Monday, September 12, 2022

Trust, but verify

"History is like foreign travel. It broadens the mind, but it does not deepen it."

I've used that quote dozens of times. Stephen Toulmin in Cosmopolis says he's quoting Descartes.

Early in the Discourse on Method, by contrast, Descartes confesses that he had had a youthful fascination with ethnography and history, but he takes credit for having overcome it:...


But I believed that I had already given sufficient time to languages, and likewise to the reading of the writings of the ancients, to their histories and fables. For to hold converse with those of other ages and to travel, are almost the same thing. It is useful to know something of the manners of different nations, that we may be enabled to form a more correct judgment regarding our own, and be prevented from thinking that everything contrary to our customs is ridiculous and irrational, a conclusion usually come to by those whose experience has been limited to their own country. On the other hand, when too much time is occupied in traveling, we become strangers to our native country; and the over curious in the customs of the past are generally ignorant of those of the present. Besides, fictitious narratives lead us to imagine the possibility of many events that are impossible; and even the most faithful histories, if they do not wholly misrepresent matters, or exaggerate their importance to render the account of them more worthy of perusal, omit, at least, almost always the meanest and least striking of the attendant circumstances; hence it happens that the remainder does not represent the truth, and that such as regulate their conduct by examples drawn from this source, are apt to fall into the extravagances of the knight-errants of romance, and to entertain projects that exceed their powers.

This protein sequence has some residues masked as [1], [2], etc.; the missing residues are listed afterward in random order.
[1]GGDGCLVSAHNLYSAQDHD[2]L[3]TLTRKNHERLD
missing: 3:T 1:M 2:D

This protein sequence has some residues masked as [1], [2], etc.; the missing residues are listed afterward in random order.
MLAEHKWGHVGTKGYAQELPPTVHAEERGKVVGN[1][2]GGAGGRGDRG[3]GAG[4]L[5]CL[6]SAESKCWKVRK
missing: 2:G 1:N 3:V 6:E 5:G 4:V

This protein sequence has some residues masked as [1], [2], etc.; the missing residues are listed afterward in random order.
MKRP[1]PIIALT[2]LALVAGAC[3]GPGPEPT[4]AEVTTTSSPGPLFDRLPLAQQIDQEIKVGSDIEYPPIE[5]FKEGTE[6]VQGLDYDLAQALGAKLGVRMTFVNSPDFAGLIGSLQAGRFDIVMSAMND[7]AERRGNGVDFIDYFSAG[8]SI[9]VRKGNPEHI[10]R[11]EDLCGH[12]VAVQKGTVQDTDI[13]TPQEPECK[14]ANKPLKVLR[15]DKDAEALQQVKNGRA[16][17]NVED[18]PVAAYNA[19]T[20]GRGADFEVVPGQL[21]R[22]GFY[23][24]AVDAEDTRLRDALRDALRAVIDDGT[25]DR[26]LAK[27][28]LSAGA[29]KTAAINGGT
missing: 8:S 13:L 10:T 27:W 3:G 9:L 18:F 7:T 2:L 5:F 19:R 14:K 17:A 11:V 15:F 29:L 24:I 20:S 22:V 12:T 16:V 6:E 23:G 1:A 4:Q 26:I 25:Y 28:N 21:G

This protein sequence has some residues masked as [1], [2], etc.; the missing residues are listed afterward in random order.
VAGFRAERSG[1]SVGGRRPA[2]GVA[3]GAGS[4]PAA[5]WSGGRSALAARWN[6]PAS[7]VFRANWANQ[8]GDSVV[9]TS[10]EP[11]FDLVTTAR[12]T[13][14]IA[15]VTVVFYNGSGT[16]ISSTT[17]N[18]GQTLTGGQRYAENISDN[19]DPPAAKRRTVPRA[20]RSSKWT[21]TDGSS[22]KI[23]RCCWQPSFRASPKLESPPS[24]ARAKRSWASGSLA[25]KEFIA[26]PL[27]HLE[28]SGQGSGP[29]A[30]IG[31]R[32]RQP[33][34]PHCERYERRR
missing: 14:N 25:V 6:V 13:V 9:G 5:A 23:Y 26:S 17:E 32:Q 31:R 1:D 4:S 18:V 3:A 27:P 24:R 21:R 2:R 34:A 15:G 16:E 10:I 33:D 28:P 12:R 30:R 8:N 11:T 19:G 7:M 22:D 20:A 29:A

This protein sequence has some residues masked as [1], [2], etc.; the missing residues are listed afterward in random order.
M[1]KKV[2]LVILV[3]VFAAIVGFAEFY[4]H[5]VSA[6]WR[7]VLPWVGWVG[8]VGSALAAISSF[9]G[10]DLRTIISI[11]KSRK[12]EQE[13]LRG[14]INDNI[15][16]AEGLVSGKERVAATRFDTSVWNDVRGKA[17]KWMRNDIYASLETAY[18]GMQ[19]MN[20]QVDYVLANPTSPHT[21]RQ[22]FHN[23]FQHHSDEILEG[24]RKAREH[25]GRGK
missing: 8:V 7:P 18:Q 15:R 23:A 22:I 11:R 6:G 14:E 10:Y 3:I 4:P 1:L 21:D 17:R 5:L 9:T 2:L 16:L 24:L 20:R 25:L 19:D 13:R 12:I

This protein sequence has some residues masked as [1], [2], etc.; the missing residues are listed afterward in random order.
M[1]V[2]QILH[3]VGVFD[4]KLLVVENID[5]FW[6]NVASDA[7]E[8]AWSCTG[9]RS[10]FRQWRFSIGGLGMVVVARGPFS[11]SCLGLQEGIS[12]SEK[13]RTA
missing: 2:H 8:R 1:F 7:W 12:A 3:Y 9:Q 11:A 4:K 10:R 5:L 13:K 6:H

So fucking annoying.

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